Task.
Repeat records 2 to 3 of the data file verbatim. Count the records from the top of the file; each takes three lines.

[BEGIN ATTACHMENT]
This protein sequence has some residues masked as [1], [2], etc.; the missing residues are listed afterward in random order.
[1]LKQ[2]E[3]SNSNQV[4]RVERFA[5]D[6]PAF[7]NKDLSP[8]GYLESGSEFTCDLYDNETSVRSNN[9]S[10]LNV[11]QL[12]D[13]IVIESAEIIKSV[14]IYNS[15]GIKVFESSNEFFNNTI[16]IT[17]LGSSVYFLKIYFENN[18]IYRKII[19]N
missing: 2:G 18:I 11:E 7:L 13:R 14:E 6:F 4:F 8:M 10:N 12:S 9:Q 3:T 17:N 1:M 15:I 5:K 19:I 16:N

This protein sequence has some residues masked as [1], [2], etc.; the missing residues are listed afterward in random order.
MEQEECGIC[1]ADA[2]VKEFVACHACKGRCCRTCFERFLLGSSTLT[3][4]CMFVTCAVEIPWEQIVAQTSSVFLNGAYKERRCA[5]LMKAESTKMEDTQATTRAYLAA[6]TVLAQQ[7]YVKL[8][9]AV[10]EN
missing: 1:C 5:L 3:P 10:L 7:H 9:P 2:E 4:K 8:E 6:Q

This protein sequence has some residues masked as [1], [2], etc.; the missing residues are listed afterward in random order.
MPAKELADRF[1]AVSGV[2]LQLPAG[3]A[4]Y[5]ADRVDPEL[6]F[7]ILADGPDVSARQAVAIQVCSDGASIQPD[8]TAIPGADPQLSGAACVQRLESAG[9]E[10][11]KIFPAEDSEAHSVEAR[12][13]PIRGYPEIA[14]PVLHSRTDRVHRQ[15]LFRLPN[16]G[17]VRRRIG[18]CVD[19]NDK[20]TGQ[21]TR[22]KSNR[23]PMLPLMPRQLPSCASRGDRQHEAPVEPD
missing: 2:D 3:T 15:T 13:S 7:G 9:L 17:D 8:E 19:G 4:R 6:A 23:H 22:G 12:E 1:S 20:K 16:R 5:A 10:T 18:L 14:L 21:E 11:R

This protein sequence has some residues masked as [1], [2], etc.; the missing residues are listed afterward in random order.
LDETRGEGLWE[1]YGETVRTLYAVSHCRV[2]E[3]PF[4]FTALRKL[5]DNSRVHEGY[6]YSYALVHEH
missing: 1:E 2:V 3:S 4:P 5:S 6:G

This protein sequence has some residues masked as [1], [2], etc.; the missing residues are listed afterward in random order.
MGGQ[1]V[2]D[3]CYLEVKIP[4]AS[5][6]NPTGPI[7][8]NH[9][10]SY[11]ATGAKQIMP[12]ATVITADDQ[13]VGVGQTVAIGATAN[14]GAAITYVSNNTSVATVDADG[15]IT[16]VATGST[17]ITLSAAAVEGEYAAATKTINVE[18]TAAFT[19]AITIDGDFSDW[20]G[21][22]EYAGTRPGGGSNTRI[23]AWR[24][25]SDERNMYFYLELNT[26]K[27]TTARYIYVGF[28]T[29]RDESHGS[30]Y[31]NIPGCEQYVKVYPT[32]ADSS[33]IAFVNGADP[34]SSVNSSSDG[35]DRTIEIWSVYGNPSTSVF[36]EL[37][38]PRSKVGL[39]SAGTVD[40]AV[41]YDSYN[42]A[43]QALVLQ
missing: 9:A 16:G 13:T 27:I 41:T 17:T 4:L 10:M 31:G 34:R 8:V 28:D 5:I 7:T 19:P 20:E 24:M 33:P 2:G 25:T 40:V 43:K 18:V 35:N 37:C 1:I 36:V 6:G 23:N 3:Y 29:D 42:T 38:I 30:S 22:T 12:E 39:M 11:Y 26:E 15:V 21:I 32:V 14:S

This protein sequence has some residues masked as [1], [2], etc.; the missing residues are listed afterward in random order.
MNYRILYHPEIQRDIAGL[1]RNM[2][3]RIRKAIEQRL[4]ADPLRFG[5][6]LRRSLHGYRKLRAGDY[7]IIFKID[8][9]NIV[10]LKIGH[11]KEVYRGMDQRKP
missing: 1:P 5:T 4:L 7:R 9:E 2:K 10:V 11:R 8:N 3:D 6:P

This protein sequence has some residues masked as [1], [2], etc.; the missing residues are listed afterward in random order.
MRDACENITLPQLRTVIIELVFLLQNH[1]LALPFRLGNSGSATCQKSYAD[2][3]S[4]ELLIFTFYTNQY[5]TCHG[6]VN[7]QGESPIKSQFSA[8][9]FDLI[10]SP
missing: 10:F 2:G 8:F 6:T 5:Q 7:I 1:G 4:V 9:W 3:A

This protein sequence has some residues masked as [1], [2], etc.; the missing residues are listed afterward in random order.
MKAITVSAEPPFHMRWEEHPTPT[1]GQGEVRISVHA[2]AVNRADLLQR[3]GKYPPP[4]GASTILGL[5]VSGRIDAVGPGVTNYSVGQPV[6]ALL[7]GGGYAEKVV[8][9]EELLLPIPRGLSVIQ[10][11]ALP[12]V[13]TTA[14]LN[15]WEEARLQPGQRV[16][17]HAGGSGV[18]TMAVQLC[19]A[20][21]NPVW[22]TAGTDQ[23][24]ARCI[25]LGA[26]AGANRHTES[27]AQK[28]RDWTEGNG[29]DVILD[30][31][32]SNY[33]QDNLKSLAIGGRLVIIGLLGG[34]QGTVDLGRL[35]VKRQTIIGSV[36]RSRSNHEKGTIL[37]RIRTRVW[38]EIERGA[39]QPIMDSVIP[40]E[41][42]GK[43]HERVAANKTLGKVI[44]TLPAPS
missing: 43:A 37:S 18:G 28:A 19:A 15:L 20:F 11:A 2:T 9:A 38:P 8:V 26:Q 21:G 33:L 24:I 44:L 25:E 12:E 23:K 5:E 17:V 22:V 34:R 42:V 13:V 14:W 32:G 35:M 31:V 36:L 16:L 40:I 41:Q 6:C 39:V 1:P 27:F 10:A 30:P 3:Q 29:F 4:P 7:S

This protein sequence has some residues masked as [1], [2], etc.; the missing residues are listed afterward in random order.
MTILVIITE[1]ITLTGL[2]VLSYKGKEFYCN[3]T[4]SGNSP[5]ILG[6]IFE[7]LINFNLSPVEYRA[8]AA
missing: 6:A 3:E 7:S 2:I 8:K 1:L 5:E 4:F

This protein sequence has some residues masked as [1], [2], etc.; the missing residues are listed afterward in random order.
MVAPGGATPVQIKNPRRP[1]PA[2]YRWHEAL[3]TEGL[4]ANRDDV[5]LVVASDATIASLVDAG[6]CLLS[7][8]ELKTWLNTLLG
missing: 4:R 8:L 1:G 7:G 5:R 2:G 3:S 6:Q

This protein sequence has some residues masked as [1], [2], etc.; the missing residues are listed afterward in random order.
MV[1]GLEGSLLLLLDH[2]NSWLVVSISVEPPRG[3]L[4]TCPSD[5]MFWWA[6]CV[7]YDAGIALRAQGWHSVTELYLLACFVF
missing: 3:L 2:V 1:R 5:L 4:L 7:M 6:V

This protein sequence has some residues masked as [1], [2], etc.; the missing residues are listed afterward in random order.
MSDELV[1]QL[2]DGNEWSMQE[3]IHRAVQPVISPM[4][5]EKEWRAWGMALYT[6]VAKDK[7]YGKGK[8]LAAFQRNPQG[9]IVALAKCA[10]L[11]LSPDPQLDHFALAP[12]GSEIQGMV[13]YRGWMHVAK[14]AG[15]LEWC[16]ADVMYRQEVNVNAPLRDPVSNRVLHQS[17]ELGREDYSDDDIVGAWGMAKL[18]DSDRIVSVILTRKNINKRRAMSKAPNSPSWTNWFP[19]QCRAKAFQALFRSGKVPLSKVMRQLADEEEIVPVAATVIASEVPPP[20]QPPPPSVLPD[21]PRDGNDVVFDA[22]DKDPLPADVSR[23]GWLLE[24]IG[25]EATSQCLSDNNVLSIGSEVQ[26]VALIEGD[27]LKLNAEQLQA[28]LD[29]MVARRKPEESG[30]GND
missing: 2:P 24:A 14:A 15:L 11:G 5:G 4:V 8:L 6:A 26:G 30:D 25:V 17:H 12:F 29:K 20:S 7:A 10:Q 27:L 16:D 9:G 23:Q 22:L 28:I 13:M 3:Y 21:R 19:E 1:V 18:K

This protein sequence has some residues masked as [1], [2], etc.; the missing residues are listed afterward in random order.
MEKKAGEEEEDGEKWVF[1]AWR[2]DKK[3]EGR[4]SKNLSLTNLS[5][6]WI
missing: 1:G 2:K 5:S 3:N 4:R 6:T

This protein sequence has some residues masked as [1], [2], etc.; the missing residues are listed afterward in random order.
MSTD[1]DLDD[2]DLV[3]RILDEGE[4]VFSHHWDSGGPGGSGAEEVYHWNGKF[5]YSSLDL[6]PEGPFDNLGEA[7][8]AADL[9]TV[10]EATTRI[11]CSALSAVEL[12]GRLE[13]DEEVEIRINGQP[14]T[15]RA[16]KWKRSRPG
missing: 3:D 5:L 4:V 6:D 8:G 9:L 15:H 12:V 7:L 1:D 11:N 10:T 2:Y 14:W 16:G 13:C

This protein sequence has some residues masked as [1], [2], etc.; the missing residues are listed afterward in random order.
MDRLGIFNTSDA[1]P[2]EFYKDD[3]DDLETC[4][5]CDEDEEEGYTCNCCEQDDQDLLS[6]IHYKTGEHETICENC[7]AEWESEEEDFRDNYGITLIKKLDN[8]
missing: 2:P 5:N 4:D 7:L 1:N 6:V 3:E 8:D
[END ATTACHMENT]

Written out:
This protein sequence has some residues masked as [1], [2], etc.; the missing residues are listed afterward in random order.
MEQEECGIC[1]ADA[2]VKEFVACHACKGRCCRTCFERFLLGSSTLT[3][4]CMFVTCAVEIPWEQIVAQTSSVFLNGAYKERRCA[5]LMKAESTKMEDTQATTRAYLAA[6]TVLAQQ[7]YVKL[8][9]AV[10]EN
missing: 1:C 5:L 3:P 10:L 7:H 9:P 2:E 4:K 8:E 6:Q

This protein sequence has some residues masked as [1], [2], etc.; the missing residues are listed afterward in random order.
MPAKELADRF[1]AVSGV[2]LQLPAG[3]A[4]Y[5]ADRVDPEL[6]F[7]ILADGPDVSARQAVAIQVCSDGASIQPD[8]TAIPGADPQLSGAACVQRLESAG[9]E[10][11]KIFPAEDSEAHSVEAR[12][13]PIRGYPEIA[14]PVLHSRTDRVHRQ[15]LFRLPN[16]G[17]VRRRIG[18]CVD[19]NDK[20]TGQ[21]TR[22]KSNR[23]PMLPLMPRQLPSCASRGDRQHEAPVEPD
missing: 2:D 3:T 15:T 13:S 7:G 9:L 17:D 8:E 19:G 4:R 6:A 23:H 22:G 12:E 1:S 20:K 16:R 5:A 10:T 18:L 14:L 21:E 11:R